RIVINGTON PIKE MEN’S RECORD

Switching to the men’s Rivington Pike race, it is intriguing to see that it has lasted even longer than Carol’s had. There is a quite a story to that men’s record, which I recorded in my book Running Hard: the story of a rivalry. The following is a slightly edited down extract from the book that tells that story, which unfolded in 1981.

Photo: John Wild

At Easter, John took on the short Rivington Pike fell race, the only occasion he competed in it. John comments on the challenge, ‘I met one of my fell rivals, Brent Brindle, at the 2015 Snowdon race gathering and he reminded me of some background I’d forgotten. Apparently Brindle, Mike Short and lots of the Horwich lads were fed up with Ron McAndrew constantly bragging about his Rivington Pike record from 10 years earlier and how invincible it was.’ An advert was placed in Athletics Weekly citing the record, but John didn’t see it, he went purely on the say so of the others. ‘Both Brent and Mike persuaded me to come up and have a crack at it – so I came up from a holiday and had a go at the record.’

He adds, ‘I had done some very good long distance training, and I was quite relaxed.’ John was certainly building his mileage in training at the time. The four days before Rivington had been 12, 10, 9 mile days and then a 7 mile taper, with his diary noting that the day after he did, ‘a steady 20-mile run on Cannock Chase. New record for time on feet 2 hours 7 minutes.’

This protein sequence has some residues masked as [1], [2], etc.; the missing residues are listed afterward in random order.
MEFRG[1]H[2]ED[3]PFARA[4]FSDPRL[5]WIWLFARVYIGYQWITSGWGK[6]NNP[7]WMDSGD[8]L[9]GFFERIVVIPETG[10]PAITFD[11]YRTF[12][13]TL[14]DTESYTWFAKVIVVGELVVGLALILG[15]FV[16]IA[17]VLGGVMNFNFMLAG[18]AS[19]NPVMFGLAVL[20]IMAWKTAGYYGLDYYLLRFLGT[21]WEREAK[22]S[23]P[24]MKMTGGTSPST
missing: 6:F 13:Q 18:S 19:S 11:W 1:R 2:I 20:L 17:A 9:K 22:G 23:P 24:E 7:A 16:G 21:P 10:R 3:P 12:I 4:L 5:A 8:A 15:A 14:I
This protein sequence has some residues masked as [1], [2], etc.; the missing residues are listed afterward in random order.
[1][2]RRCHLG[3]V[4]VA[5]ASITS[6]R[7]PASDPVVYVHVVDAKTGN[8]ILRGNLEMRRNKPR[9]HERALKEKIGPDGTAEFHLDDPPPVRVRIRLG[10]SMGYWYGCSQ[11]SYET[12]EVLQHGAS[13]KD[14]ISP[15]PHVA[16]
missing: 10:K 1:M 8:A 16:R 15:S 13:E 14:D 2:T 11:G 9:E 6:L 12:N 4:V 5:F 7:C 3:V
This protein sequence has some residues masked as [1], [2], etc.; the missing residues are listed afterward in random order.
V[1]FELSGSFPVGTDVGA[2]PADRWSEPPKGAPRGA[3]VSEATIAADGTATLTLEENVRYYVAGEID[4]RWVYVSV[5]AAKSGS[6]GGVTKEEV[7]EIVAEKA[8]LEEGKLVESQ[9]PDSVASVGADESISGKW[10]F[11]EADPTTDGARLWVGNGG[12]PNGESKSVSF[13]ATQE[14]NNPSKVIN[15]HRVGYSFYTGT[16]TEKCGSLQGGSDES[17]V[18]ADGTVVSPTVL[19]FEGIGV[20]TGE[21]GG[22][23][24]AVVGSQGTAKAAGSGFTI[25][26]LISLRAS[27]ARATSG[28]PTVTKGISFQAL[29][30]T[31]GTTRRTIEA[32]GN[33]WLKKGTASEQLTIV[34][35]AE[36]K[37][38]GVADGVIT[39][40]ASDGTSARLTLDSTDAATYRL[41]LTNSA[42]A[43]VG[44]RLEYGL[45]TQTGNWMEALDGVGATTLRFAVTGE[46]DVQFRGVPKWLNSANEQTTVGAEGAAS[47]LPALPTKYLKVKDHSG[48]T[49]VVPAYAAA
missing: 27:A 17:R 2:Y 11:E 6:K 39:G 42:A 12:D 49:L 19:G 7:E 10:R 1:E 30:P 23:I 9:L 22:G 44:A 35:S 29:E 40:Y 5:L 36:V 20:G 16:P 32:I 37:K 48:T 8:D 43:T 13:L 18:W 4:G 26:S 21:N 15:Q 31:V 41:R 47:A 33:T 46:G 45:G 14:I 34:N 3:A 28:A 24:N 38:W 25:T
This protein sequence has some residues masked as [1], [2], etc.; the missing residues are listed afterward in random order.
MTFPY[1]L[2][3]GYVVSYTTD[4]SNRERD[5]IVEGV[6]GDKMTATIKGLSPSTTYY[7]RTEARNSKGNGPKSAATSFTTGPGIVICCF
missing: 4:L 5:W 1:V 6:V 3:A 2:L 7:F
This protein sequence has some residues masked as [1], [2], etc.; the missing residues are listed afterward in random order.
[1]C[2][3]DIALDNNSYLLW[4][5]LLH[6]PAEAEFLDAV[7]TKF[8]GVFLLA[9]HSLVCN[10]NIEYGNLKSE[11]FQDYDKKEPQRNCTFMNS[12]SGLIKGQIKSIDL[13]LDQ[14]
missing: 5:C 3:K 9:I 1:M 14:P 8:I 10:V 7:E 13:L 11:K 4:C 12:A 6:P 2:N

Referring to the Rivington Pike race, John added that, ‘it just went so well. You don’t realise what you are doing when you do it, you just run to your capacity, and I took 37 seconds off the record. Later they invited us up for a reunion for the 100th anniversary. The organiser invited all the previous winners back. My daughter was quite young at the time, and she was getting quite agitated as she didn’t want anyone to beat my time.’

Wild was obviously in sparkling form, although he says, ‘when I did my first season in 1981 I kept breaking records. I wasn’t trying to, but it just happened.’ The Rivington Pike race report notes that conditions were good, fine and sunny with a cool breeze and good underfoot conditions. Bill Smith notes in Stud marks on the summits that, ‘Wild was first to the tower in 9-48, 22 seconds ahead of Alan Buckley, and swooped down to victory. Long-serving RMI Harrier Cyril Hodgson, who was officiating at the summit tower, afterwards remarked that he’d never seen a fell runner complete an ascent looking so fresh and as unstressed as Wild did.’ Andy Taylor overtook Alan Buckley on the descent for 2nd, with Jeff Norman coming in 4th.

Studmarks records the pre-race setup thus: ‘An advertisement for the 1981 race in Athletics Weekly cited McAndrew’s record of 16-30, adding: “Ten years is a long time – can it not be beaten?” A further challenge was extended on the race entry form: “Ron says it can’t.” Cross country ace John Wild (RAF Cosford) accepted the challenge.’ Ron McAndrew came 31st in the race and congratulated Wild at the prizegiving afterwards. Ten years may have been a long time, but over four decades later Wild still holds that record.

ALL-TIME GREATS: Time has shown Carol Greenwood and John Wild to be two of the finest exponents of fell and mountain running. I am sure Sarah McCormack will be up in that pantheon too if she carries on running the way she is, both locally and globally.

* ‘Rivington Pike: history and fell race’ by P L Watson, Sunnydale Publishing, 2001